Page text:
Projects

Project Started
Breeding Vegetables for Organic Systems

We are in the second year of three years of funding for organic breeding. The three breeding projects (late blight resistant tomatoes, bush tromboncino summer squash, OP broccoli) will extend beyond the timeframe of the grant with the earliest expectation of release being with broccoli materials in 2007. The tomato and summer squash projects have another seven years or so before we will see the first variety release.

2009
Integrating Beetle Habitat into Pacific Northwest Farming Systems

Why care about Beetles?

2007
Intensive Protective Cultivation of Bi-color Sweet Cherries using Light Spectral Management

The goal of this project to identify those ecological soil community management strategies which synchronize soil nutrient availability with tree demand in order to improve long-term farm health, fruit quality, and production.

Strategies:

Irrigated Production in Eastern Oregon

Organic production in Eastern Oregon has started to grow as a portion of the acreage on historically conventional farms. Organic vegetable production is well suited to the Lower Umatilla Basin because of the favorable climate and quality irrigation water. Vegetables (potatoes, onions, peas, corn and carrots) have the potential to be rotated with a forage crop such as alfalfa or other legumes such as winter peas. These forages could be used for organic feeds throughout the Pacific Northwest.

Management of Soils for Soil-Borne Disease Suppression

As rotations shorten and fumigants become scarce there is increasing grower and researcher interest in the development of alternative strategies for soil-borne disease management.

Nutrient and Pest Management in High Value Organic Agriculture

Nick Andrews is developing an applied research and extension program in organic vegetable production at the North Willamette Research and Extension Center (NWREC) in Aurora. NWREC is in the process of transitioning about 3.5 acres to organic production.

Nutrient Cycling in Organic Sweet Cherry Orchards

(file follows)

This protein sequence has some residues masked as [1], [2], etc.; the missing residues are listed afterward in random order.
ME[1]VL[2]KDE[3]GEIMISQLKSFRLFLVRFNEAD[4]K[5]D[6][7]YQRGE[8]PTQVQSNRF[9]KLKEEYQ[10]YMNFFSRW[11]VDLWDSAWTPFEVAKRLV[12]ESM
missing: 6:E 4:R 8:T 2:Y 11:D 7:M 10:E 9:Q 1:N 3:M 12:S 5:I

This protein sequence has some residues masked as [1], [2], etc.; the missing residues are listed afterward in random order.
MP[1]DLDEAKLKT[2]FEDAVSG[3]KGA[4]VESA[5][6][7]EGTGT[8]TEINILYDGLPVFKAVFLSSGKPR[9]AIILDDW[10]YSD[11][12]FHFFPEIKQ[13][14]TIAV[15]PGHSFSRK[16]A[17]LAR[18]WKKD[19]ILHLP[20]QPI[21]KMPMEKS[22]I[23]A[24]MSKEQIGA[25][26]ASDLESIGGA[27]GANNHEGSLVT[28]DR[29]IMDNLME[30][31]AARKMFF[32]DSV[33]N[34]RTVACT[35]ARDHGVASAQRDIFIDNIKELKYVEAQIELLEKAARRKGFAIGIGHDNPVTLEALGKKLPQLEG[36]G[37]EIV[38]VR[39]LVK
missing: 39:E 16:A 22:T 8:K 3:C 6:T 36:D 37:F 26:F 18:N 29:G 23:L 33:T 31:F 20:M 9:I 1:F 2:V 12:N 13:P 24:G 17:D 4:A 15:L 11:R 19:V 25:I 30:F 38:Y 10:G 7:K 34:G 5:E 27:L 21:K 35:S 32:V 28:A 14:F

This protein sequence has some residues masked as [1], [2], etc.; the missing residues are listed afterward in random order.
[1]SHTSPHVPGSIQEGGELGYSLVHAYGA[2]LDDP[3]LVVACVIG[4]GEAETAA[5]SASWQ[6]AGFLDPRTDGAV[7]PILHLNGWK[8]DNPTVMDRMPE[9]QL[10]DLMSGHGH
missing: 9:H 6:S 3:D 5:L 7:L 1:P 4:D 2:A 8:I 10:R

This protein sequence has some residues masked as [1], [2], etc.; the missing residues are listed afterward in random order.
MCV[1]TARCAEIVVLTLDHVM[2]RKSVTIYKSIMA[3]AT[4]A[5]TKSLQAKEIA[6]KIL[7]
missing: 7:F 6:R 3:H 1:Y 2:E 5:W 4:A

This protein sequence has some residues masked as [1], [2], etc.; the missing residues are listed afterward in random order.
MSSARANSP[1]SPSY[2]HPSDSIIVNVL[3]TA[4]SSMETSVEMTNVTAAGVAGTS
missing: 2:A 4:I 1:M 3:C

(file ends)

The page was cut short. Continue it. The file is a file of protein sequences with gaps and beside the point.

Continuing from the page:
The goal of this project to identify those ecological soil community management strategies which synchronize soil nutrient availability with tree demand in order to improve long-term farm health, fruit quality, and production.

Strategies:

Organic Blueberry Production

An organic blueberry systems trial will be established at the OSU NWREC in 2006. The objectives of the project are to evaluate the impacts of bed system, weed management system (weed mat, mulch, vinegar, propane), and organic fertilization methods on growth, yield, soil biology, weeds, diseases (particularly root rot) and profitability of organic blueberry production.

Organic Fertilizer Blends for Blueberry Production

Blueberries are a rapidly growing agricultural commodity in Oregon. In 2005, about 3,700 acres of blueberries are harvested with a crop estimated at 30 million pounds, which ranks Oregon third in the country in total blueberry production. Because of such a huge market demand for organic blueberries, both new and established blueberry growers are starting to explore organic blueberry production.

Organic Vegetable and Tree Fruit Production

Organic production in the lower Willamette Valley has been strong for years. New growers getting into organic production require training in general production techniques. An extension program training farmers in innovative production methods is ongoing. An organic fertilizer guide was needed to aid organic farmers in making fertilization decisions. A guide was developed and reviewed by staff from Oregon Tilth and WSDA's organic program. Approximately 1,200 guides have been distributed.

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News Articles

New Organic Agriculture Courses Offered Spring Term 2014

HORT 260 Organic Farming and Gardening (3)
Organic farming and gardening methods are discussed in class and practiced in the... more